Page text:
Examples of Well-Written Julia packages to emulate--in terms of generic functions, design, etc

I am trying to understand how to write programs in a more Julia, less object oriented way. I was reading the lectures by the QuantEcon folks on how to write generic functions and more generic code etc. The lectures are quite good, but they present a lot of rules of thumb like: use x = similar(y) instead of x = zeros(length(y)) or something. I understand the intuition behind using more generic code, but I would really like to see this principle in practice. Can anyone suggest some well written Julia packages that I can look at for the sake of emulation? I am thinking in particular with respect to generic code and if available, good use of multiple dispatch.

I think there’s somewhat of a divide between fully generic and efficient package code vs well-written clean code. You sometimes have to sacrifice readability in order to get the last bits of genericness and efficiency. That said, it’s usually due to a missing abstraction which will get fixed overtime.

Nonetheless, if you want to know how to make something as generic as possible, take a look at OrdinaryDiffEq.jl. That uses every trick under the sun to have as many types work as possible, and it is highly efficient.

  • Dense Jacobians are allocated with @. false * u * u' (well, it has its own @.. in DiffEqBase because Julia’s native broadcast has a lot of slow cases, but that’s a detail). This is for the case where u isa CuArray, so zeros or similar won’t work
  • all cached variables are unit-aligned (so rate_prototype = u0 ./ t is an initialization instead of similar(u0) because of units, and similar(u0,rateType) is not generic enough (has weird counter examples).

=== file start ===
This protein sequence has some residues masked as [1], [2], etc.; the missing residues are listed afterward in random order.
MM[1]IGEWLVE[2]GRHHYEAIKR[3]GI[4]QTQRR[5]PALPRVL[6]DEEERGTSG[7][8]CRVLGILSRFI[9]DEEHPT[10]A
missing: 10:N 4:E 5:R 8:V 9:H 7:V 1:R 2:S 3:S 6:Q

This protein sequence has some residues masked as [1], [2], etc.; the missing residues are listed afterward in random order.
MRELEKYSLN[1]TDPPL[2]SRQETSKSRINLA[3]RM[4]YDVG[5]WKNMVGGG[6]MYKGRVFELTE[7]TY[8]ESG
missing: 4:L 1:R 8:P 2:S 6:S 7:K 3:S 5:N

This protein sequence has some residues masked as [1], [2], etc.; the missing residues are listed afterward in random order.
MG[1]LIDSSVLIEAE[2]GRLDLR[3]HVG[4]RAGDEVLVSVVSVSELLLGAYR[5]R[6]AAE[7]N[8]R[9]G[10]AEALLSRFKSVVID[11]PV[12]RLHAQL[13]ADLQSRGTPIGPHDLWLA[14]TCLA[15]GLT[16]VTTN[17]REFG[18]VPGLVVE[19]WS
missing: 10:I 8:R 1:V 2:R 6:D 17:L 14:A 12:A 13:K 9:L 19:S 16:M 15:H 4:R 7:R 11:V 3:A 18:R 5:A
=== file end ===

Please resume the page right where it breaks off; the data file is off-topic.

• some purposeful densification via similar(u,rateType,axes(u)) to get the Array-like type which matches an AbstractArray in order to perform linear algebra.
  • ArrayInterface.jl and traits from DiffEqBase are used for things like is_structural since isa SparseMatrixCSC is not a large enough class to specialize on.

And so on. Again, if I wasn’t writing library code that had to cover every case a user has asked for, I likely wouldn’t do half of those things and would spend time building a proper abstraction… but sometimes you need to get stuff done :wink:.

If you want a more sane example, LightGraphs.jl is a good one. It has well-defined interfaces on AbstractGraphs that it sticks to in its algorithm implementations. The graph implementations are parameterized, so most of the normal stuff will work. However, you can’t expect it to work on GPUs or anything fancy like that through compiler tricks.

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The AbstractTensors is a very interesting abstraction layer for my TensorAlgebra abstract type, used in the Grassmann.jl package to define some generic methods on the variety of subtypes in there.

It’s a rather short package, but it vastly expands the functionality of the algebras I am working with.

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Why not point out package with design weaknesses in a constructive way?

Personally, I feel I’ve learned a lot by reading the code of the packages in the standard library. For example: LinearAlgebra.

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For constructive criticism of Julia code, there’s a wealth of examples in the comments to pull requests.

(But I wouldn’t give unsolicited criticism of packages on discourse.)